tn different age:; men have reiill7eil the' day. He was hurrying to Deliver when
need of more idealistic government, out wo plckpoi kets Intercepted him.
have been forced to conclude that this Ooddnnl Seminary's new alumni hall,
ideal miuld not be miido to materialize, j under construction mue July, is now in
use. It Is three sun tes high and is built
of brick a ith granite trimmings
IICI.KiKM s EVENTS IS HUB.
Sixteenth centurj of the establishment
of Christianity as the religion of the
Roman empire to be celebrated by tho
Romnn Catholic world; October.
World's Sunday hchooi convention in
Zurich, Switzerland, July S-1S.
International Reform association, Port
land, Ore., June 39 to July 6.
Pan-Presbyterian alliance, Aberdeen,
CVntenaty of D.ivld Livingstone and
Adnnlrnm Judson to brf observed, the lt
ter with touts to Burniii, starting August
S3 and October So.
Three Presbyterian general assemblies
to meet simultaneously at Atlanta, lla.,
with Woodrow Wilson, probably as thn
chief speaker; May,
Reformed Chinch to obscrvo SSOth anni
versary of Heidelberg catechism.
Tiletirilal goncial convention of Protest
ant Episcopal Church to meet In New
York ilt.v; October
Greater efforts to e nnsellno and eilu
cat" negroes to be made because of gold.
.n Jubilee of their freedom.
Federation of Ammican Zionists to hold
demonstration; February S.
Roman Cnlbolle clergy adopts reform
ed breviary authorized by Popo Plus X.
to save time.
European priests to make ad llmlna
trip to Rome,
THE IDEAL YET TO COME
Professor Emerson insisted. ,i . '.or, I
that the process of soiiall.:.!'. in
progress, nnd eonstnnt .iiUiim. .. is
being made. He Illustrated ,,.n .ie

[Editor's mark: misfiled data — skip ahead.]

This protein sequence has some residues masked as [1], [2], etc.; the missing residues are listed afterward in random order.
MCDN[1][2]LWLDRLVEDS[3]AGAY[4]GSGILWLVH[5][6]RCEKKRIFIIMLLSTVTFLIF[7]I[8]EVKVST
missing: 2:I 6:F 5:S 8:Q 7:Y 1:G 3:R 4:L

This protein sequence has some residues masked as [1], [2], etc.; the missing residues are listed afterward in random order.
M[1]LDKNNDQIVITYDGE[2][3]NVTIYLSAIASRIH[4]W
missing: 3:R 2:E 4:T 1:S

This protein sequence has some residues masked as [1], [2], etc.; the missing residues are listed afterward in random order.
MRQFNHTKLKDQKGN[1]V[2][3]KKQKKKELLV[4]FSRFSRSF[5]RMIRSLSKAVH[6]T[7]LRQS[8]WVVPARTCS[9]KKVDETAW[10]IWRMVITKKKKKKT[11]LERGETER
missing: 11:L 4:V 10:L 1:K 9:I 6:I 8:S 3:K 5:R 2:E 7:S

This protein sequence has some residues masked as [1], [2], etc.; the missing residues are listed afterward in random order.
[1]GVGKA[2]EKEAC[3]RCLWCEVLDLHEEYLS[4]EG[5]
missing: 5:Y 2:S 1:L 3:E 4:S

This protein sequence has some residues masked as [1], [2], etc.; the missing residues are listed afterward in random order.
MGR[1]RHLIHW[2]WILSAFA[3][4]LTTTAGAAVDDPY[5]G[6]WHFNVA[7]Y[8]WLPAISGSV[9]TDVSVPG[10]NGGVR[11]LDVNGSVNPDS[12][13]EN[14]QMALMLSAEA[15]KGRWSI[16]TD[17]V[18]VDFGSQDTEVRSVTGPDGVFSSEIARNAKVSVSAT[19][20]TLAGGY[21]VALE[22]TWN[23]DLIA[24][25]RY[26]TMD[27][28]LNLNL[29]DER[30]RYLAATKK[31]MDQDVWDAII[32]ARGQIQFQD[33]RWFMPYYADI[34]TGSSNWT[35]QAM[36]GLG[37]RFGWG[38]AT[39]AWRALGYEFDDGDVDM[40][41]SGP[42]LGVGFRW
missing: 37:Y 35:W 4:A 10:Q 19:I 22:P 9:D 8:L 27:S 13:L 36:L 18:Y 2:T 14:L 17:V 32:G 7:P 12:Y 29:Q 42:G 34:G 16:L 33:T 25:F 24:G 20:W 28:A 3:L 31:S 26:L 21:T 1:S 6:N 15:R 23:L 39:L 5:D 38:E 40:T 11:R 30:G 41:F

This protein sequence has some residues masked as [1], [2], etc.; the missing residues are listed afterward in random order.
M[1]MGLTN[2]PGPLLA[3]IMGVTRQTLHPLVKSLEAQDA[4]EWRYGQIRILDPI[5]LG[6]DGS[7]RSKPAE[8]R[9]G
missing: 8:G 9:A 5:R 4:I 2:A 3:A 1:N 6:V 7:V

im.int b i.oei.illza tlon b .) i ii - tn.it it
was neither mdl IdualiMii nor .ilmiKm. j
Indh Iduallsm sacrllies nictv foi Its
own benefit, .ilt'ulsm e.mses the in.
dividual to sacrillce himself for the lienellt
Socialization leads a man. for install, e,
to devote Ills time to the attempted dis
covery of a remedy for tuberculosis, not
that ho may receive prollt from it or gain
lame thereby, but that socletv or tho
race may be helped.
Prof, Emerson was sanguine thai tho
time would come when an Ideal state of
society would exist, although wu would
not see It, neither would our children.
When that time cntno a shoo dealer, for
example, would not sell u 3.00 pair of
shoes for 15.00, neither would ho take
unfair' advantage of Ids neighbor In com
petition. Each Individual would work for
a livelihood, but ho would make the moat
of hlnieelf for the benefit ot society and
not In the spirit ot egoism which so
powerfully dominates thn present age.
That age would come not through the
fabrication of government, as one would
sit down und formulate n constitution, but
It would be a process of evolution, the
outward manifestation of the nobler
spirit within us In short, the ideal social
state must flow outward from the human